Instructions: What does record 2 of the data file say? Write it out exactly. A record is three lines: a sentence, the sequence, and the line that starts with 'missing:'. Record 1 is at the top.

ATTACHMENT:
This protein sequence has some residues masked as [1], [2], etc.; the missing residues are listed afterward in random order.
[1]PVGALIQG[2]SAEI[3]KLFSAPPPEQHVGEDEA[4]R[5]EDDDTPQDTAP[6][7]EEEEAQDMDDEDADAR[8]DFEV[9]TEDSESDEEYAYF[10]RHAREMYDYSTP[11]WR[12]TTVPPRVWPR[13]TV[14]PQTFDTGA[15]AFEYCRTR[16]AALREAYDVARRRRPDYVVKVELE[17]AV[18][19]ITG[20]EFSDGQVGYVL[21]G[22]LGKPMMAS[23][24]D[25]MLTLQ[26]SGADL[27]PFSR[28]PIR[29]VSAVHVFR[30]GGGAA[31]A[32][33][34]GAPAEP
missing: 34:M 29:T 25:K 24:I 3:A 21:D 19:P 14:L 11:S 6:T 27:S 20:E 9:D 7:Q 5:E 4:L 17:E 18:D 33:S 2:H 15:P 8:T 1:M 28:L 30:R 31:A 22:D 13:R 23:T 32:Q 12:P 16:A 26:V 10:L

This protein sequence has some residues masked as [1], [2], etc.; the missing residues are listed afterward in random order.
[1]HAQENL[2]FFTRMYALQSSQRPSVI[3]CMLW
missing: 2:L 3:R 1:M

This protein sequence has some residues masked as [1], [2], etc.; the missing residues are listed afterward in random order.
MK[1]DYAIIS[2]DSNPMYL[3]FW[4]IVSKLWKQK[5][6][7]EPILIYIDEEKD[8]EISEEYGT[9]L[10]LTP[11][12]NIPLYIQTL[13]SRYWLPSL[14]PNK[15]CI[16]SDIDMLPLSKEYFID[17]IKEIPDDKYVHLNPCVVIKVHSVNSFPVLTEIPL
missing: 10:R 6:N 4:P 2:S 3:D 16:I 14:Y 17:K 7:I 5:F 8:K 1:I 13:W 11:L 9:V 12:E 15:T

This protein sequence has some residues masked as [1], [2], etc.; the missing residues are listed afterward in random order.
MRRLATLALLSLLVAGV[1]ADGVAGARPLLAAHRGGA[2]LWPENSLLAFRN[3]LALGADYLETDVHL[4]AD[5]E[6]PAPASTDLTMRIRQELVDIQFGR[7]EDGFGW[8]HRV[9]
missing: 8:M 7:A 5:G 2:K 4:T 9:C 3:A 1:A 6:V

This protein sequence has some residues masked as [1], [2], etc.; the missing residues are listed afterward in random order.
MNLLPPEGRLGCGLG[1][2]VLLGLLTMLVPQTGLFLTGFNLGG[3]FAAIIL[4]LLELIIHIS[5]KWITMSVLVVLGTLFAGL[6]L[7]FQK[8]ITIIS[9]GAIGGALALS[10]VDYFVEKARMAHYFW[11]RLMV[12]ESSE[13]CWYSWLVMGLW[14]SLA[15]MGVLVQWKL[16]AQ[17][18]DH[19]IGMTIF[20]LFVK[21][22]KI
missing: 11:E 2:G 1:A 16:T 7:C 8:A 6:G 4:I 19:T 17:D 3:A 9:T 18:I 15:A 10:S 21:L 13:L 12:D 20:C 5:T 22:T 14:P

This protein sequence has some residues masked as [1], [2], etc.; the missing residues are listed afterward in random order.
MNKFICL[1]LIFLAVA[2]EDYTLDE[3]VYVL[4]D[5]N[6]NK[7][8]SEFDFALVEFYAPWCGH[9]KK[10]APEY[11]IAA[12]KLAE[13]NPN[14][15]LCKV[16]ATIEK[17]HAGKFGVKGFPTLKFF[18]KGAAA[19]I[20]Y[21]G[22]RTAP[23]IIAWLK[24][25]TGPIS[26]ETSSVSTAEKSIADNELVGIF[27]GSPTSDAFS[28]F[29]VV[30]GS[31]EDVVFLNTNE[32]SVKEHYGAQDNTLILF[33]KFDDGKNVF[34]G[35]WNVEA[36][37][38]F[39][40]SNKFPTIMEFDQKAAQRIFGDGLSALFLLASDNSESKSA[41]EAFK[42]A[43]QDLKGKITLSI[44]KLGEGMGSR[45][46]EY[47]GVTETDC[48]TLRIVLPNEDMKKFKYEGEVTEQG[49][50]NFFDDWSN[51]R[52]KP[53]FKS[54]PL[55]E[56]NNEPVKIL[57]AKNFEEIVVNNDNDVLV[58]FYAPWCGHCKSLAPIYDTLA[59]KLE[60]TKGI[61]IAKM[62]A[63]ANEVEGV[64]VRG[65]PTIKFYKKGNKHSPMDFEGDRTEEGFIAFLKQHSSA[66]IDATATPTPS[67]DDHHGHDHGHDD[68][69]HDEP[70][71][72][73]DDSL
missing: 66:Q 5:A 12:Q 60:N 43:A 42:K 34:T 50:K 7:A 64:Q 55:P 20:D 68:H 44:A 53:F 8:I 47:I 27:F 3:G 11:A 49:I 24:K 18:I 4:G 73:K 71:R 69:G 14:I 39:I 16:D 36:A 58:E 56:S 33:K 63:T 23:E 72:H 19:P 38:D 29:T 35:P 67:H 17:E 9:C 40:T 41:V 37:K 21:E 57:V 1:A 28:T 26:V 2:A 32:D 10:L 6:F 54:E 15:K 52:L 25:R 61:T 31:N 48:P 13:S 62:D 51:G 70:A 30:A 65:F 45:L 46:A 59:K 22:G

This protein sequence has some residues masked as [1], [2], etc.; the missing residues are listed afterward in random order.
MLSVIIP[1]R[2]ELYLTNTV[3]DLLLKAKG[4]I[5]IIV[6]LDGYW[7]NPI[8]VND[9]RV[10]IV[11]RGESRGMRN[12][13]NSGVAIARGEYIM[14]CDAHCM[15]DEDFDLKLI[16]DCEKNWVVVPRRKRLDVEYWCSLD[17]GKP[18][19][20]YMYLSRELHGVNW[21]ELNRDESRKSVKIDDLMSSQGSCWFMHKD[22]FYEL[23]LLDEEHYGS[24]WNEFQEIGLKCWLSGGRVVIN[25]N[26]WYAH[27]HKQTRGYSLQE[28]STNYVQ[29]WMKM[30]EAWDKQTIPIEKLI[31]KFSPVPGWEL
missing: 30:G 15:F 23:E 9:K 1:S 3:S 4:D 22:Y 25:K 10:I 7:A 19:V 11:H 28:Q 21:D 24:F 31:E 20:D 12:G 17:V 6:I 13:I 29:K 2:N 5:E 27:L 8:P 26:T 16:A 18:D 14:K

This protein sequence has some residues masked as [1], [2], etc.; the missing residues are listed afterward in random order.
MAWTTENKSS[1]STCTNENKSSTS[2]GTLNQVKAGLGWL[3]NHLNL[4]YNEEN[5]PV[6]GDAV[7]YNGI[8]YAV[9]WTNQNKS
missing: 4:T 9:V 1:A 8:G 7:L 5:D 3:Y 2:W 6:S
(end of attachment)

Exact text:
This protein sequence has some residues masked as [1], [2], etc.; the missing residues are listed afterward in random order.
[1]HAQENL[2]FFTRMYALQSSQRPSVI[3]CMLW
missing: 2:L 3:R 1:M